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Thanks for the picture. It’s a bit rudimentary, but counting the threads on the stock plug I see about 9 threads, with a 1.5 pitch, puts it about 13.5mm+, and the Stahlbus looks to be about 11 threads making it about 16.5mm. Does that seems about right? That would be a bit over 5/8"..
Their website has mechanical drawings of every part, except the thread length..

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post #19 of 27 Old 08-28-2019, 07:45 AM
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I'd still be concerned about all the old oil not draining out.
The 919 oil pan has a drainage channel in it. This is cut into part of the threaded wall that the bolt winds into. So I'm sure if the Stahlbus is the same length as the stock bolt it will block off part of this drainage channel.
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post #20 of 27 Old 08-28-2019, 08:07 AM
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I'd still be concerned about all the old oil not draining out.
The 919 oil pan has a drainage channel in it. This is cut into part of the threaded wall that the bolt winds into. So I'm sure if the Stahlbus is the same length as the stock bolt it will block off part of this drainage channel.
Agreed. The OEM plug comes out... Short of machining or drilling drain holes through the body of the Stahlbus, and I think the check valve is near the last 1/3 of its length, and probably above the channel cut into the threads in the pan. it seems it would retain oil. It would be a bummer to waste 50 bucks to drill holes in something I’m going to throw away. ...but I do enjoy a good experiment. Next time someone has their drain plug out.. check the distance from the surface of the crush washer to drain channel. If the channel is above the check in the Stahlbus it could be machined, filed or drilled. It does not appear to be the case looking at pictures though. Just a thought.

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post #21 of 27 Old 08-28-2019, 08:42 AM
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Thanks for the picture. Itís a bit rudimentary, but counting the threads on the stock plug I see about 9 threads, with a 1.5 pitch, puts it about 13.5mm+, and the Stahlbus looks to be about 11 threads making it about 16.5mm. Does that seems about right? That would be a bit over 5/8"..
Their website has mechanical drawings of every part, except the thread length..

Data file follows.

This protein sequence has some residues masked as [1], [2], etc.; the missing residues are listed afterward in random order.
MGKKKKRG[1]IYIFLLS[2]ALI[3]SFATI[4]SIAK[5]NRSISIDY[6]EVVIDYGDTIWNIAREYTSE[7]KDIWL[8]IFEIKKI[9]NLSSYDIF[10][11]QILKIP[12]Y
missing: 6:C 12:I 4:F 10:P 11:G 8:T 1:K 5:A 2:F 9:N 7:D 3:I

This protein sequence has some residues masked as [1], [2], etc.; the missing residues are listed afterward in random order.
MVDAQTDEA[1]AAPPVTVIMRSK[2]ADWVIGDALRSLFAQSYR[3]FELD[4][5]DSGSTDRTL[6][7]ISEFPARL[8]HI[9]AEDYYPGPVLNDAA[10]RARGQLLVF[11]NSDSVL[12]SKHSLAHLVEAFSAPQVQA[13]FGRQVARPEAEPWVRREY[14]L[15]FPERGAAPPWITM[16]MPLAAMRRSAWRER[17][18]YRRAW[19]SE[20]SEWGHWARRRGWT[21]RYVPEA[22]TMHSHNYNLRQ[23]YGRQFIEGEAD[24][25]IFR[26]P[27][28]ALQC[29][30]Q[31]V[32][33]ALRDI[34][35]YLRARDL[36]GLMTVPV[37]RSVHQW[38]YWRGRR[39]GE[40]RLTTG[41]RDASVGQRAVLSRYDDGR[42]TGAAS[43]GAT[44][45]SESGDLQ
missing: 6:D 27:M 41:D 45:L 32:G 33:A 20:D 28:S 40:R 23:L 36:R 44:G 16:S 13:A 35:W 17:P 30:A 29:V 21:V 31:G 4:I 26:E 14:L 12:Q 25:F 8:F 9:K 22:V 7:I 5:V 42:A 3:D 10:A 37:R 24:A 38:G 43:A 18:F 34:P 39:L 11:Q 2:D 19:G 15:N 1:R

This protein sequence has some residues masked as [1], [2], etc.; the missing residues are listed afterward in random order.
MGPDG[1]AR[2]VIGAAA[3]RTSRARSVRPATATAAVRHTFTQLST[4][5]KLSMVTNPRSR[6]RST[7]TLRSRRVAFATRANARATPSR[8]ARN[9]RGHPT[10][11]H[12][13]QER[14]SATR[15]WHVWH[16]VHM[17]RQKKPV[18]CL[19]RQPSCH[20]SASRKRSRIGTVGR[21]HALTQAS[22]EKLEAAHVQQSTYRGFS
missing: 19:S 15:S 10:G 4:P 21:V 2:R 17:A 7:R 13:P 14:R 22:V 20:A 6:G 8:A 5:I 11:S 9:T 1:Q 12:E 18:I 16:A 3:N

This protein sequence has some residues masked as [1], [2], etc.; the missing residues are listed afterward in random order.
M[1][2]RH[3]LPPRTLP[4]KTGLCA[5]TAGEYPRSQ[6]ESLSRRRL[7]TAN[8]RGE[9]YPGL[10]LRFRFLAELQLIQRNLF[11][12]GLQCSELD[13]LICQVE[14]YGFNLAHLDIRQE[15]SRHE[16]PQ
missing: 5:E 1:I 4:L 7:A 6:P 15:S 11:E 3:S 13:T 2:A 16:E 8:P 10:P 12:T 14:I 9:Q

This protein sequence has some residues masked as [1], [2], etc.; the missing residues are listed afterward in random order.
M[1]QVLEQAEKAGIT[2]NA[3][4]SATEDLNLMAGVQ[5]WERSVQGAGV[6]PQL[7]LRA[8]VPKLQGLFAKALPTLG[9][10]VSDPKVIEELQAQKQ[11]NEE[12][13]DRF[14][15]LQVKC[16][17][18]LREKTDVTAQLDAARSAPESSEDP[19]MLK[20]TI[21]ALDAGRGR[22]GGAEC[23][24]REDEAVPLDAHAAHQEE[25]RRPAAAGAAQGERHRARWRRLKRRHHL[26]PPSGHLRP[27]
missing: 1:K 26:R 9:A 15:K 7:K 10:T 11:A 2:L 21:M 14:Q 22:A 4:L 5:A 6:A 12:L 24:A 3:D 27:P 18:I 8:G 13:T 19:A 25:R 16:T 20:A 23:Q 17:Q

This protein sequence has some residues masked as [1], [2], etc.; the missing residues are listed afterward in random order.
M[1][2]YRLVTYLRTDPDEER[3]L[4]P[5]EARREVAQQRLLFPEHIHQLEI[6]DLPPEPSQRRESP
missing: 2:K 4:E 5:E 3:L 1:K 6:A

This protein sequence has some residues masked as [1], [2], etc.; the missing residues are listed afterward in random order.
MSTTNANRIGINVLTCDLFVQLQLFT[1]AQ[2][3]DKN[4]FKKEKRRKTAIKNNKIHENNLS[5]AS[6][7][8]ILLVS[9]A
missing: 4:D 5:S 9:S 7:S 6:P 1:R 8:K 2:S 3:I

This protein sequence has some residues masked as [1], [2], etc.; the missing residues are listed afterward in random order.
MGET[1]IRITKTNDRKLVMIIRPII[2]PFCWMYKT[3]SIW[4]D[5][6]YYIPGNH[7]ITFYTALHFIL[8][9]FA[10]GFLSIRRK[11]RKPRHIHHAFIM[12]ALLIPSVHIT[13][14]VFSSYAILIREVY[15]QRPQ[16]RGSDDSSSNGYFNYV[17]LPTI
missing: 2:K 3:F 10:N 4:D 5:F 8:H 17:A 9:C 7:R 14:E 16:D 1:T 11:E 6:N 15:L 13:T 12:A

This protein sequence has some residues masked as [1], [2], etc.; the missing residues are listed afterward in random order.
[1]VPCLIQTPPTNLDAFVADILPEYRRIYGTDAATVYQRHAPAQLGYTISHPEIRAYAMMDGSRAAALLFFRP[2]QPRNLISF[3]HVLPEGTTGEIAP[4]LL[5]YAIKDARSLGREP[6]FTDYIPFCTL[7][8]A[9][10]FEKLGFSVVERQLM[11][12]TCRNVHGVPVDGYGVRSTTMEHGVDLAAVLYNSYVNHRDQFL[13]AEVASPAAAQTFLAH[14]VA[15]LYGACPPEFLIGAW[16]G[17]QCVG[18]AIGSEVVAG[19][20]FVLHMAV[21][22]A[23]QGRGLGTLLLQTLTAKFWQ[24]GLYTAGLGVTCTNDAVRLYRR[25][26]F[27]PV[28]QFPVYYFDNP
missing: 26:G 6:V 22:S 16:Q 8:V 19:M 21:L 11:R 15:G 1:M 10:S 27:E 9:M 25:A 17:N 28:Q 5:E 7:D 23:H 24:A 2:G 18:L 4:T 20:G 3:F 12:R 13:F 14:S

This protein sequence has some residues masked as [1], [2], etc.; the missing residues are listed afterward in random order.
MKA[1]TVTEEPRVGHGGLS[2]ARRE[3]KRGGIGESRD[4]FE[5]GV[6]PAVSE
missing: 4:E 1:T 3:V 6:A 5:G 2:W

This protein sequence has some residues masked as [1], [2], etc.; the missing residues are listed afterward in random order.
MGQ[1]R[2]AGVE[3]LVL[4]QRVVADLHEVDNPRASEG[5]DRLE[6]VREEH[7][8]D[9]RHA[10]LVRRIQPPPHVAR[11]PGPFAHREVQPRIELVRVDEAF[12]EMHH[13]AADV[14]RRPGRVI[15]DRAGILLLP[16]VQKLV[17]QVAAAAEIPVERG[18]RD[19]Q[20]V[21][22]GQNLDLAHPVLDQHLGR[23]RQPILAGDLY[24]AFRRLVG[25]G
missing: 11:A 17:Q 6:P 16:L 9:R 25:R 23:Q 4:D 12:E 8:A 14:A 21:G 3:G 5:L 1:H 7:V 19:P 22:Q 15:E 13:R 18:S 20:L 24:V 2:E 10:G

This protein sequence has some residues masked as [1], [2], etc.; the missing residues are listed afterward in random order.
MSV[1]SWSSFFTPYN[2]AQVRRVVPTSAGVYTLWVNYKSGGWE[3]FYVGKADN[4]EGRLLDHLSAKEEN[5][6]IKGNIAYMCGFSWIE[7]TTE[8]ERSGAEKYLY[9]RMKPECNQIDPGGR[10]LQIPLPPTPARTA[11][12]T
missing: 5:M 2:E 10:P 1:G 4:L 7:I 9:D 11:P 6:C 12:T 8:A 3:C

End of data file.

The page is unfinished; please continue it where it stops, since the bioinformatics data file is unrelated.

Keep in mind that the Stahlbus comes with a thicker sealing washer, which can make a difference.


I have a spare oilpan around here somewhere, so I can dig it out and thread my as-yet-uninstalled Stahlbus into it to hand tightness so we can see whether it does or does not stick up enough to make a difference. Keep in mind that small amounts of used oil pool in various parts of the motor even when you change oil through the normal method with the stock setup, so a little remaining in the pan isn't bad.
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post #22 of 27 Old 08-28-2019, 10:43 AM
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Coming from my experience fitting things where they aren't intended by the manufacturer, in this case using a thicker sealing washer with sealant applied to both sides will allow complete drainage. That is unless it drops the valve too far, making it vulnerable to damage.

Seeing that the Stahlbus addresses my concerns about suddenly losing all your oil when the valve is inadvertantly knocked open I now withdraw all but one of my reservations for this valve only. The one remaining is the cost. Yeah, it will eventually pay for itself, but at 30 cents each for drain plug washers that's ... one hundred fifty oil changes. Multiply by 3000 miles per change that's 450,000 miles, or 724,204 Km..

For me that's possible. Not!

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post #23 of 27 Old 08-28-2019, 12:32 PM
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Busted oil pan plug

Iíll address the cost issue. Because of how my stock exhaust headers impinge into the drain path, the oil gets all over them and I have to clean it off with brake parts cleaner and shop towels. Figure thatís about $4 worth per oil change because they get messy. I have also had to replace the drain plug once in the last 40K due to it getting a bit rounded off due to wear (local dealers say this is not uncommon, even for bikes that were dealer-serviced-only), but weíll leave that out of the per change cost for now.